Soto 30

2011 October 3


With 27 boats racing, the Soto 40 is now an established and successful one-design class that has impressed a lot of competitive sailors. So the next obvious move for the M Boat people was another Javier Soto Acebal design in a smaller size. The new one-design Soto 30 is being built in China and by the time you read this review I would the first boats would be sailing.

The Soto 30 is a pure and simple sport boat with all the emphasis on performance. The freeboard is high and there is a very subtle chine running the full length of the hull about a third of the way up the topsides. Not sure why the freeboard is so high. There appears to be no rocker to this chine and by the time it reaches the transom it marks the point where the now concave sections flare out to that max beam. Note that the beam at the transom is max beam. I think the idea behind the flared topsides aft is to help get crew weight outboard. The sheer is a dead straight line. The D/L is 71.52 and the L/B is 3.14. The keel fin is carbon and retracts for shipping, protruding out through the companionway hatch. Draft with the fin down is 6 feet, 6 inches. There is 1,920 pounds of lead in the long and narrow bulb. I suspect an outboard rudder was chosen to simplify construction. Note the bow. You can call it a "hatchet" bow that in profile tips aft right above the chine.

About 55% of the LOA of the Soto 30 is devoted to the cockpit. This boat, like the Soto 40, is a round-the-buoys racer so the emphasis is on crew efficiency and ergonomics. The backstay trimmer will sit aft of the helmsman. There is a very short traveler on the cockpit sole right ahead of the helmsman. I think this traveler is short because it only helps with fine-tuning the main trim with the vang taking all the down load on the boom. The mainsheet trimmer sits forward of the helmsman with the mainsheet coming off a swivel block on the sole. Jib sheet and spinnaker sheet winches are forward. I see nothing on the drawings or in the specs pertaining to halyard winches. Jib tracks run athwartships and are recessed into the deck. There is a single spinnaker launching tube hatch on the foredeck. This deck is very clean and simple. I do not see any bensons on the cockpit sole for secure footing. Maybe they were waiting to position those when the deck plug was done.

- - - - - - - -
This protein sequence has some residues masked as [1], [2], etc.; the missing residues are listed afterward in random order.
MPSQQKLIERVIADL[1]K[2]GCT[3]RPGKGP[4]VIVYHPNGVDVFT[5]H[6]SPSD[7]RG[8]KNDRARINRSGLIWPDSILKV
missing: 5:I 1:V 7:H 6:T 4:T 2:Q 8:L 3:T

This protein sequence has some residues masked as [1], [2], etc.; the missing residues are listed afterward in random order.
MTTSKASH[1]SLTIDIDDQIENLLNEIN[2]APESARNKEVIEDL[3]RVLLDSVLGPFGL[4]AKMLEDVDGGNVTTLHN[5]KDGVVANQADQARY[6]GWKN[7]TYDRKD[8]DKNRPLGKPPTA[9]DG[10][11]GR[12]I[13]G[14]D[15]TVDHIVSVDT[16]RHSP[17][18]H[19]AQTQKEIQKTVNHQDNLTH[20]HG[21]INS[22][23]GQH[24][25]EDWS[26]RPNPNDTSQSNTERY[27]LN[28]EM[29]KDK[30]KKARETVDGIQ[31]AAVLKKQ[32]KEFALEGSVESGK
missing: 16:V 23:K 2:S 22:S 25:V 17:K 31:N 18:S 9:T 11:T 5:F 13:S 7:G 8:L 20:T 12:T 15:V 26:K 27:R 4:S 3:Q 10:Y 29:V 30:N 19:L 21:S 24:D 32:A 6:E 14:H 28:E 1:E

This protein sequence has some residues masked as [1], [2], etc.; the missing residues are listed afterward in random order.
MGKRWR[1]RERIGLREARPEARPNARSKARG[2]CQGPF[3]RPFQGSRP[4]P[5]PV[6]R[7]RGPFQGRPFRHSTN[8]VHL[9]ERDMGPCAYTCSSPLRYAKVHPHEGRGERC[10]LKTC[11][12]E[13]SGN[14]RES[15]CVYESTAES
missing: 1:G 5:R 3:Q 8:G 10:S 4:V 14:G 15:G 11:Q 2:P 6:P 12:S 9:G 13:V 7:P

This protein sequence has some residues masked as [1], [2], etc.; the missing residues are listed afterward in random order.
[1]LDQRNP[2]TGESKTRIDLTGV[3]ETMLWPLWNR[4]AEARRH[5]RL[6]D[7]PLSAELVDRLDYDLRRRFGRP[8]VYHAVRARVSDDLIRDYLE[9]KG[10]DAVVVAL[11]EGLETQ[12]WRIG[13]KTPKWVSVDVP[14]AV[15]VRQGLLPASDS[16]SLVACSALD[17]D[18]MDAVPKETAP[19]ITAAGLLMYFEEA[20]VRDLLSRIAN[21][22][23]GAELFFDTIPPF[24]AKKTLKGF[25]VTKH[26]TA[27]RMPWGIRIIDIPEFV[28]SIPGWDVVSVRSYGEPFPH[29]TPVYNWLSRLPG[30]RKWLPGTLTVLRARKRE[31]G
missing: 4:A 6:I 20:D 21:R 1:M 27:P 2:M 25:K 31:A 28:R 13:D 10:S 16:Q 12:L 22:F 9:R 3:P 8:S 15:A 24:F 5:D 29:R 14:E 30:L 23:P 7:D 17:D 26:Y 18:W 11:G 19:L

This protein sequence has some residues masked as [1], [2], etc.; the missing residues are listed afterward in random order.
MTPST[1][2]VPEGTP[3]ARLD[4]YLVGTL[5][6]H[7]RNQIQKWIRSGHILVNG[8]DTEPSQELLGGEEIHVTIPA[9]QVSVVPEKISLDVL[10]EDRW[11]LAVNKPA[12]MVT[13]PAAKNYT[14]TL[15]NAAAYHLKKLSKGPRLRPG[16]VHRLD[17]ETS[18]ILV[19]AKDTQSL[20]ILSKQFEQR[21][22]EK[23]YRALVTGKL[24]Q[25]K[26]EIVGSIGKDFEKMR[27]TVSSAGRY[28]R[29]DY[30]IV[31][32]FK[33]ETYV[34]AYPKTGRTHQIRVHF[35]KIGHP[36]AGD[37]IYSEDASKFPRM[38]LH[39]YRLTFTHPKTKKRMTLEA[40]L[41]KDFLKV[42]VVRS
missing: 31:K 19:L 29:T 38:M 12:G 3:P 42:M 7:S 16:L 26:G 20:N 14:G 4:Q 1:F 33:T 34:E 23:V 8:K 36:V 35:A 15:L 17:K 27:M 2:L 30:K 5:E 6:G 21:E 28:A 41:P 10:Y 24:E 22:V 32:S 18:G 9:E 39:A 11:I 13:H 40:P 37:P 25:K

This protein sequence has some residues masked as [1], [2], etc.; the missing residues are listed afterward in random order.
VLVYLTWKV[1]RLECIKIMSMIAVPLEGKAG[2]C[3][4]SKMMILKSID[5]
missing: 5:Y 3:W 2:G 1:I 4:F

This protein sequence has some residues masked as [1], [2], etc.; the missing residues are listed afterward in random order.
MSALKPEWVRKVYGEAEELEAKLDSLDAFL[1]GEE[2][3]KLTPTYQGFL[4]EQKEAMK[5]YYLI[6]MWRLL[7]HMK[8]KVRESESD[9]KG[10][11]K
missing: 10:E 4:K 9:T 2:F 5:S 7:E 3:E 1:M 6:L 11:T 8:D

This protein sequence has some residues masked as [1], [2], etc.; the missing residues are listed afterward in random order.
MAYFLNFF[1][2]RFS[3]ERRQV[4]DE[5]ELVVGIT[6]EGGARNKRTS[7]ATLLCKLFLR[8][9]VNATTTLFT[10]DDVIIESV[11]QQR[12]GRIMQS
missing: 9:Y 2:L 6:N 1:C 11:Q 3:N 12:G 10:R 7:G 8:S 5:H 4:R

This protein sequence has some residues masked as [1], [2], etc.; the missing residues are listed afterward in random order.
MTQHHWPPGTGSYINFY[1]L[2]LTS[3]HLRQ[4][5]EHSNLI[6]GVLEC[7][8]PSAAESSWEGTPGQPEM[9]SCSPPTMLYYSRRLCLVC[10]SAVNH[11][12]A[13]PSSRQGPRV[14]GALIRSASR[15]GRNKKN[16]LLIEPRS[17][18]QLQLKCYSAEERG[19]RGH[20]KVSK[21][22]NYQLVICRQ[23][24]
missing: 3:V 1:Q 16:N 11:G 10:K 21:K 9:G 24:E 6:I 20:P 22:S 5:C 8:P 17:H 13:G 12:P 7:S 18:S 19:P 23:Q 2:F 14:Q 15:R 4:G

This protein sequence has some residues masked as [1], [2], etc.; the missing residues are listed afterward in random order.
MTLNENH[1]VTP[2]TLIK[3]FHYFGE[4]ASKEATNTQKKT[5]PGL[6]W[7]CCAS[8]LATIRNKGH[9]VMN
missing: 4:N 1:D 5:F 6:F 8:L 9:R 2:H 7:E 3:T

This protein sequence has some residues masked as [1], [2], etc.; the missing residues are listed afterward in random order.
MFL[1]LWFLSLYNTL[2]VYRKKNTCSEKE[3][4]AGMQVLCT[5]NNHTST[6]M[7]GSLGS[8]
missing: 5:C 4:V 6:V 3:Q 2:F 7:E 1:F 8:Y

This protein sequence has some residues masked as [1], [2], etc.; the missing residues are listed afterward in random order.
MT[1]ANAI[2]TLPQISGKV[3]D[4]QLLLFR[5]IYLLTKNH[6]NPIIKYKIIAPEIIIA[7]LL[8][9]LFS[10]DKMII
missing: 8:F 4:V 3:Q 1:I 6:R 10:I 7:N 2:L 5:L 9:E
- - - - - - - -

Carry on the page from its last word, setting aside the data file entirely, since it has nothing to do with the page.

By now we are used to big rigs on sport boats and this one is no exception. If I just use I, J, P and E dimensions I get an SA/D of 32.8, and with that square-topped mainsail is a conservative number. The masthead chute will be fun without a halyard winch but with well-timed crew work you can get that chute up without a winch. Jib and main halyard tension can be done with block and tackle. The sprit is carbon and retractable. The mast is a custom, two-piece carbon fiber stick and the boom is aluminum. The standing rigging is Navtec PBO with a stainless steel forestay.

Auxiliary power will be provided by an electric outboard with a retractable drive leg. There are berths below but I'm not sure the word "accommodations" really fits this type of boat. I certainly think this boat would be an exciting boat to sail but as with other high-powered sport boats you are going to need an expert crew and plenty of bodies to hold the boat down. It will be fun to watch what this new one-design class does.